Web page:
Queens Rangers in the Monmouth Campaign

Simcoe’s military journal: a history of the operations of a partisan corps ...

By John Graves Simcoe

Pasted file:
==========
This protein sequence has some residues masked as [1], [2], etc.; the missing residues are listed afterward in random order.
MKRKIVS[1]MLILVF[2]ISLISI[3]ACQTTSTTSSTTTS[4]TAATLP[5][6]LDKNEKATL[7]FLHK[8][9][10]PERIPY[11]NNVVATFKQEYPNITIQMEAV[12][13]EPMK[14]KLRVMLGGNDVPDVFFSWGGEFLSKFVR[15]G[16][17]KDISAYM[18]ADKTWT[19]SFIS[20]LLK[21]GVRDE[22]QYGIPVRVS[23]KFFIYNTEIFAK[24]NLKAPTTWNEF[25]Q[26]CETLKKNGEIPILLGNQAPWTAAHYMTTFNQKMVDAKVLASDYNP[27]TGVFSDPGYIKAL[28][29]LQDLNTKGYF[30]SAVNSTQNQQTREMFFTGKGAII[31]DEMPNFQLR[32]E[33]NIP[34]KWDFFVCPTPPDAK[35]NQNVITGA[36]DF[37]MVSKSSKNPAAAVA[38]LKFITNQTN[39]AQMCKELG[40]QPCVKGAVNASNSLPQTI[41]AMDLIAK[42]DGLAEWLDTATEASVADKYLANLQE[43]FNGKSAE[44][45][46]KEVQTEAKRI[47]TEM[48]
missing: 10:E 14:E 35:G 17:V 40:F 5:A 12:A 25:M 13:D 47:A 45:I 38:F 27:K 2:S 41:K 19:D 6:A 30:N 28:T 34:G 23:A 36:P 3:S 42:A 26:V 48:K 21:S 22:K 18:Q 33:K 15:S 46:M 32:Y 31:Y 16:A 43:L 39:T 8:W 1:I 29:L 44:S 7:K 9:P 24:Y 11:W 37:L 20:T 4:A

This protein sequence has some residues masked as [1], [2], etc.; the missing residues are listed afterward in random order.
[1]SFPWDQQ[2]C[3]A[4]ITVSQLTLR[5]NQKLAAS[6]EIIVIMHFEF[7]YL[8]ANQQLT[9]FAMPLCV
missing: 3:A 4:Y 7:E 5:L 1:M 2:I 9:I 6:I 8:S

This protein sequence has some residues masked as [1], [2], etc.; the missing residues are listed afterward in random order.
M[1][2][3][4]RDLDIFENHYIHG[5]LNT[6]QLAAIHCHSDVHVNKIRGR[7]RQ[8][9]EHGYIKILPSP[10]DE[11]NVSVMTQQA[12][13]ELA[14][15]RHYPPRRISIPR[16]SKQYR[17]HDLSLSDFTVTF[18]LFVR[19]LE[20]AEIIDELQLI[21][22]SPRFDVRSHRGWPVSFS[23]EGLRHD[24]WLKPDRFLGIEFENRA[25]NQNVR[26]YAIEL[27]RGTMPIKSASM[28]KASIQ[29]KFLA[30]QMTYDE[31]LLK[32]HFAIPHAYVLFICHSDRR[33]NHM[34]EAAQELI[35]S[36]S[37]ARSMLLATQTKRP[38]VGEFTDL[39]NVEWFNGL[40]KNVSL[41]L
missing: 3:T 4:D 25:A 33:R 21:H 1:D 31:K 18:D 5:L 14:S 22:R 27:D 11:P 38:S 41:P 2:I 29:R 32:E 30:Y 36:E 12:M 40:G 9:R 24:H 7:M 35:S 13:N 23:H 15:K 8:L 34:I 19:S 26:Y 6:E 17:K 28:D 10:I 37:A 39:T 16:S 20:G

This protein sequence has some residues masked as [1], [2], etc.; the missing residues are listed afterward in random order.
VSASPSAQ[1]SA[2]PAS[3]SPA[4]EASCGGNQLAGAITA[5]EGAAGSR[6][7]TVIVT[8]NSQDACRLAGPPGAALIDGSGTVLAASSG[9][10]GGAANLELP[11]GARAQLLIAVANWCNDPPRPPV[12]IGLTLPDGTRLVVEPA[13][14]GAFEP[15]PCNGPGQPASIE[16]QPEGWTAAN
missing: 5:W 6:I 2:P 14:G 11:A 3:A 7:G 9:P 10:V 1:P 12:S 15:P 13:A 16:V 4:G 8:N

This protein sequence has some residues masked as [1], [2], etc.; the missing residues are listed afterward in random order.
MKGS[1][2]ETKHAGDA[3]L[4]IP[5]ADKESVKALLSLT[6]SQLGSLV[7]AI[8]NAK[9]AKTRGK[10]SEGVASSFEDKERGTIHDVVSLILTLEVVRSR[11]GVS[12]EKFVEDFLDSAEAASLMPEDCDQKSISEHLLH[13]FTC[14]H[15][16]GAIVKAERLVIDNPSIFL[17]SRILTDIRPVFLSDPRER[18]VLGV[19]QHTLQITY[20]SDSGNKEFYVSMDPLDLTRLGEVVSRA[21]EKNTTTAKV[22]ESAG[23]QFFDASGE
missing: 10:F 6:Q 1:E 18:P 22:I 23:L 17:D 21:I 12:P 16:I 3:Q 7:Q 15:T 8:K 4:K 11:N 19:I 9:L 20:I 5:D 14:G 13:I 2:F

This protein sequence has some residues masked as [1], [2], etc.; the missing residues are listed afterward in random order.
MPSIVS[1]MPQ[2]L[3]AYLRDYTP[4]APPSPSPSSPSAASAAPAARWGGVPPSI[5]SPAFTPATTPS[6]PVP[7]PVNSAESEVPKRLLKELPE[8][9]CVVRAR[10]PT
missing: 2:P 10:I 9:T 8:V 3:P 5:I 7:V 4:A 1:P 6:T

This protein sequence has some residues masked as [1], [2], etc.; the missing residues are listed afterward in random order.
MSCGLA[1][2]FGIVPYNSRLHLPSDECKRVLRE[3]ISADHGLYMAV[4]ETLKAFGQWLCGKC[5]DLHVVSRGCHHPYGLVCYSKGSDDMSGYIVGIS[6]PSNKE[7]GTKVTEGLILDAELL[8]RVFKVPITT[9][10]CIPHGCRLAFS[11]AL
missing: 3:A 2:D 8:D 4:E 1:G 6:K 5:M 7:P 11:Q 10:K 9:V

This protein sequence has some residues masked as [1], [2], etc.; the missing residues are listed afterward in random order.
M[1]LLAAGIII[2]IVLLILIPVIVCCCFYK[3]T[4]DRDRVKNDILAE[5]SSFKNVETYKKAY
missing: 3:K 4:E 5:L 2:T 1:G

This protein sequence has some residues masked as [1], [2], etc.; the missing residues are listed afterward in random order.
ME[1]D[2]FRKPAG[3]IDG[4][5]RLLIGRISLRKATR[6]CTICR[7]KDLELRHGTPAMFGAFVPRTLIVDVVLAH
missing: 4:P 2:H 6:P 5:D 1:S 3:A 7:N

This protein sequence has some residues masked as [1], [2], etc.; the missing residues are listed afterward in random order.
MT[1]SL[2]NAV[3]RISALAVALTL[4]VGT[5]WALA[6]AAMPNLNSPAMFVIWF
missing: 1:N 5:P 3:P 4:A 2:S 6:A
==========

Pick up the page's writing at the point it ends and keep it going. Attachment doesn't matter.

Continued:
Sir Henry Clinton, when he took the command of the army, directed Lord Rawdon to raise a corps of Irish volunteers; and Captain Doyle, of the 55th regiment, was appointed Lieutenant-Colonel. Major Simcoe waited upon the commander in chief, and requested, that as he was Captain Doyle’s senior in the army, he would be pleased to make him so in the Provincial line, adding, that if his Excellency, at any future time, should appoint a senior officer of the line, to a Provincial command, Major Simcoe, of course, could have no objection that he should have superior rank in the Provincials. Sir Henry Clinton was pleased to refer his request to Sir William Erskine, and General Paterson, the Quarter-Master and Adjutant General, who, reporting that it was just, Sir Henry Clinton appointed him to the rank of Lieutenant-Colonel; and, to avoid similar inconveniences, antedated his commission to all Provincial Lieutenant-Colonels.READ MORE